Nitrogen Fixation and Nitrogen Metabolism

According to NASA, the total composition of air in the earth’s atmosphere consists of 78% nitrogen gas, 21% of oxygen, 0.93% argon, 0.04% carbon dioxide, and small amounts of other gases.  Many cellular components are also made up of nitrogen. Despite all of it, the concentration of a usable form of nitrogen is very less. Nitrogen gas is vital but a limiting element. All organisms including humans, plants, and other organisms, demand nitrogen for their daily cellular activities.

There is a huge demand for nitrogen gas. Now the question is, how does the environment meet all these demands? Let us learn about nitrogen fixation in detail.

What is Nitrogen Fixation?

Nitrogen fixation is the essential biological process and the initial stage of the nitrogen cycle. In this process, nitrogen in the atmosphere is converted into ammonia (another form of nitrogen) by certain bacterial species like Rhizobium, Azotobacter, etc. and by other natural phenomena.

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Different Ways of Nitrogen Fixation

Plants are the main source of food. The nutrients obtained from plants are synthesized by plants using various elements which they obtain from the atmosphere as well as from the soil. This group of elements includes nitrogen as well. Plants obtain nitrogen from the soil and utilise it in the process of protein synthesis. Unlike carbon dioxide and oxygen, atmospheric nitrogen cannot be obtained through the stomata of leaves. Because the nitrogen gas present in the atmosphere can not be directly used by plants. There are certain bacteria and some natural phenomenon that help in Nitrogen fixation.

Biological Nitrogen Fixation

Certain bacteria or prokaryotes are capable of converting atmospheric nitrogen to ammonia. This process is called biological nitrogen fixation. The enzyme nitrogenase converts dinitrogen to ammonia. Nitrogen-fixing bacteria may be free-living or symbiotic. Some of the free-living nitrogen fixers are Azotobacter, Beijernickia,  Rhodospirillum, cyanobacteria, etc. Examples of symbiotic nitrogen fixers are Rhizobium (in the root nodules of legumes) and Frankia (in the root nodules of non-leguminous plants), etc.

Symbiotic Nitrogen Fixation

A species of bacteria called Rhizobium, help in nitrogen fixation. These bacteria live in the roots of leguminous plants (e.g., pea and beans plants) and using certain types of enzymes, they help in fixing nitrogen in the soil. During this biological process, they convert the non-absorbable nitrogen form into a usable form. This form of nitrogen gets dissolved in the soil, and plants absorb the modified nitrogen from the soil. This is the reason behind farmers implementing crop rotation, where leguminous plants help to replenish nitrogen content in the soil without the necessity of fertilizers.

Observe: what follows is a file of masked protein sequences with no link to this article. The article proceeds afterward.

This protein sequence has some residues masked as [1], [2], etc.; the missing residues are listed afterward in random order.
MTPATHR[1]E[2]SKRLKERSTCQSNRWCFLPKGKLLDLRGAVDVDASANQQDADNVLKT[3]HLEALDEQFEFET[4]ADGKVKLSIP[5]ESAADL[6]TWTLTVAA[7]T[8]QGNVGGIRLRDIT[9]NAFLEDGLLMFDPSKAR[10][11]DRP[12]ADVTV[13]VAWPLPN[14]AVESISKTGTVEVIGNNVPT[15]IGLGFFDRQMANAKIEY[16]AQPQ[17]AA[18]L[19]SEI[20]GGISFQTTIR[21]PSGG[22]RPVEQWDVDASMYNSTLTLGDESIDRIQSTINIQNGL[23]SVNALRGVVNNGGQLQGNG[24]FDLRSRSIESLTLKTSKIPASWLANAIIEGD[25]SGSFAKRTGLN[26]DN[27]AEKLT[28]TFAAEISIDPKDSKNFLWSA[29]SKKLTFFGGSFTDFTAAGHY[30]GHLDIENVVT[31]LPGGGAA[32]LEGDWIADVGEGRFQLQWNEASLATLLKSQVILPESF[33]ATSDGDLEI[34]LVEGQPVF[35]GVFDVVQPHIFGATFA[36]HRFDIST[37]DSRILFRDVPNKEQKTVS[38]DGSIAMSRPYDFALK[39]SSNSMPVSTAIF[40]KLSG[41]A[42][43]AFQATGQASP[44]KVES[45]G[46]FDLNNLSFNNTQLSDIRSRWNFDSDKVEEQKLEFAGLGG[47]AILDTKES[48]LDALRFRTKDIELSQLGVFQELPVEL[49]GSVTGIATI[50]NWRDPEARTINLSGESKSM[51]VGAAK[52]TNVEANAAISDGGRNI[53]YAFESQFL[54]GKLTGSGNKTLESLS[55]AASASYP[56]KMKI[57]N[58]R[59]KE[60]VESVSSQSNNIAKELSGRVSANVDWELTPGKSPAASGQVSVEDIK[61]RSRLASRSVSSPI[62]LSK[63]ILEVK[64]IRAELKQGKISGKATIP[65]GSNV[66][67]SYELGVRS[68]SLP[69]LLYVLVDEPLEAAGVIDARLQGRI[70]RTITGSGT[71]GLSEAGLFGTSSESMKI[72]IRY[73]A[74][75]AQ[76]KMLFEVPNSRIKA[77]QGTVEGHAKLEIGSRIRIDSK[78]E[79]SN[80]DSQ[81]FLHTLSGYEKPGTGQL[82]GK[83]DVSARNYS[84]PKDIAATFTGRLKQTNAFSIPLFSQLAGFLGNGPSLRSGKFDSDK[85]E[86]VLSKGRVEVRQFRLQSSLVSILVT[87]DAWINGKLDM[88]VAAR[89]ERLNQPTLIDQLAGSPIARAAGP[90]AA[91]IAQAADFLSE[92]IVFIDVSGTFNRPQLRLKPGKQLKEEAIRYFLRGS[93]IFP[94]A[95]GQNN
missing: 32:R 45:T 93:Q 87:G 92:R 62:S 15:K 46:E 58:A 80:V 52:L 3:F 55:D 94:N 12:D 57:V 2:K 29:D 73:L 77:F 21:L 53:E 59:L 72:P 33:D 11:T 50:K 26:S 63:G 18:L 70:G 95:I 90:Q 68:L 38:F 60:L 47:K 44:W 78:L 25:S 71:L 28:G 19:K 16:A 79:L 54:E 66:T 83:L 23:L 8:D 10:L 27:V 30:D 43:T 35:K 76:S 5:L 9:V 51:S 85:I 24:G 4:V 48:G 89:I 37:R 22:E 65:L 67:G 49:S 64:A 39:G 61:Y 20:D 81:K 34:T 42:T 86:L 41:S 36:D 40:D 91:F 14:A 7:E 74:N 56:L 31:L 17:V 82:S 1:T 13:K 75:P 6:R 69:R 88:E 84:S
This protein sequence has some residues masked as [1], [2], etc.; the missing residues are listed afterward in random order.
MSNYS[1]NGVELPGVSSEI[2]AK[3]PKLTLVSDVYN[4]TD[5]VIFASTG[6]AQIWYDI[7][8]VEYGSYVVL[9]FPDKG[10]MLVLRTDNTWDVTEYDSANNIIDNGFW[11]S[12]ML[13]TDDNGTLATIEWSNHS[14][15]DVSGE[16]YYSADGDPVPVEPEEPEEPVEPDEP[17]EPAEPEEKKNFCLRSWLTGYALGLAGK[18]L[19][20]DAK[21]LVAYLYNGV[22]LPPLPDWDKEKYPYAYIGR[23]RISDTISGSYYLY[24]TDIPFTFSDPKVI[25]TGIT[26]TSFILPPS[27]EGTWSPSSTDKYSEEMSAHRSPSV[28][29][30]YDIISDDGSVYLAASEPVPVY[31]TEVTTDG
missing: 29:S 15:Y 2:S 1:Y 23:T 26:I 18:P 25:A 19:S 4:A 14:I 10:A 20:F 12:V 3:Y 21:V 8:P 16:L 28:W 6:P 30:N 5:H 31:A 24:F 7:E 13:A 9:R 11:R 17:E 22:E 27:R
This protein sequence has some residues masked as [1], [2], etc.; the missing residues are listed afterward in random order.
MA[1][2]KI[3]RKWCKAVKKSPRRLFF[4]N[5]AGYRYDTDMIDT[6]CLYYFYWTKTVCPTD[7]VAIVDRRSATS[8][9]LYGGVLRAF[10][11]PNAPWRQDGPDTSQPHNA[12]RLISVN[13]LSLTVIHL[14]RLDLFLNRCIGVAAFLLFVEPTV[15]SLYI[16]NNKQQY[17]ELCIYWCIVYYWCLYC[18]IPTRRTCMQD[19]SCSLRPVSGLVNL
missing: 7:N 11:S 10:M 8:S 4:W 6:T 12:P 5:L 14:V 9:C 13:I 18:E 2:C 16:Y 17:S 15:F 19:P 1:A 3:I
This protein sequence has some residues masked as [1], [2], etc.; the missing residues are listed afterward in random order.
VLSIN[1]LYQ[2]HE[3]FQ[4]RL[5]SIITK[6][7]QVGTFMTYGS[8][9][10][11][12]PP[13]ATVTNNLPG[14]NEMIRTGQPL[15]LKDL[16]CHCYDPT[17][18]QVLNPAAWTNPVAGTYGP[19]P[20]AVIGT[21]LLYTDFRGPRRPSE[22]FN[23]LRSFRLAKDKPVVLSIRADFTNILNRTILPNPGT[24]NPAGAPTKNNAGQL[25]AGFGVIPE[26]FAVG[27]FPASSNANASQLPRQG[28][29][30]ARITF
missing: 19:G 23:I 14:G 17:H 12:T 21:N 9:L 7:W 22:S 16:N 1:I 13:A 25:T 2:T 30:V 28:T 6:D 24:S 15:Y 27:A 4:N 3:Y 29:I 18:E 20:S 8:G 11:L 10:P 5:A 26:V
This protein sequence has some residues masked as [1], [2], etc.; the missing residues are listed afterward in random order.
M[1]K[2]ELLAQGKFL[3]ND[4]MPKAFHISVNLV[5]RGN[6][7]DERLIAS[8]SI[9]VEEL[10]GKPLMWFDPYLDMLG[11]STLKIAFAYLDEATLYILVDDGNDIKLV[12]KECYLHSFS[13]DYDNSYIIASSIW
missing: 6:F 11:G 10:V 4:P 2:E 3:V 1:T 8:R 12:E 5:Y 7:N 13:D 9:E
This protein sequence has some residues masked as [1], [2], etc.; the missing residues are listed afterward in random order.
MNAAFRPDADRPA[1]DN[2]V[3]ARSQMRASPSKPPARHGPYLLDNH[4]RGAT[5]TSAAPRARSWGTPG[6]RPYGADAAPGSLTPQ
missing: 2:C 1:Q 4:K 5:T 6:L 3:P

Nitrogen fixation by bacteria is an example of the symbiotic relationship between Rhizobium and leguminous plants. While bacteria fix nitrogen in the soil, plants provide them food.

Nitrogen Fixation Bacteria

Legume Root Nodules

Nitrogen Fixation by Lightning

Another process that helps in nitrogen fixation is lightning. It is a natural phenomenon where the energy of lightning breaks and converts the non-absorbable form of nitrogen into a usable form. Even though the contribution of lightning in the nitrogen fixation is small, they save plants from the deficiency of essential elements.

Nitrogen Fixation by Lightning Natural Phenomenon -Lightning

Nitrogen oxides, e.g. NO, N2O and NO2 are also produced in the atmosphere by industrial processes, automobile exhausts, power stations and forest fires.

Nitrogen Metabolism

Metabolism is a set of chemical processes, which is carried out to convert substances into usable energy forms. Nitrogen metabolism is mainly based on the recycling of ammonia (NH3) into the neutral or charged form ammonium ion (NH4+). The main part of nitrogen metabolism is the Nitrogen Cycle.

Important Questions on Nitrogen Fixation And Nitrogen Metabolism

  • What is Denitrification?

Denitrification is the process of converting or reducing the nitrates back into inert nitrogen gas. The process is carried out during the absence of oxygen by bacterial species such as Clostridium and Pseudomonas.

  • What is Nitrogen Fixation?

Nitrogen Fixation is a biological process in which the nitrogen gas is converted into a usable form for plants and other microbes. In this process, nitrogen gas present in the atmosphere is converted into ammonia and other related nitrogenous compounds.

  • What is the importance of nitrogen?

Nitrogen is an important component of all life. It is a major constituent of biomolecules such as proteins, nucleic acids It forms other cellular constituents too which are essential for all forms of life.

  • Nitrogen-fixing organisms which can be free as well as symbiotic is?

Plants cannot use atmospheric nitrogen. Some of the nitrogen-fixing bacteria convert atmospheric nitrogen into ammonia making it available to plants. Anabaena is a free-living nitrogen-fixing bacteria. These entities are also known to form a symbiotic relationship with the plants such as mosquito fern. Existing as plankton, these are known to form symbiotic associations with the Azolla, aquatic fern. Consequently, these are symbiotic bacteria too.

Stay tuned with BYJU’S to learn more about Nitrogen fixation, Nitrogen metabolism and other related topics at BYJU’S Biology

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1 Comment

  1. Thank You so much!! Helped me a lot

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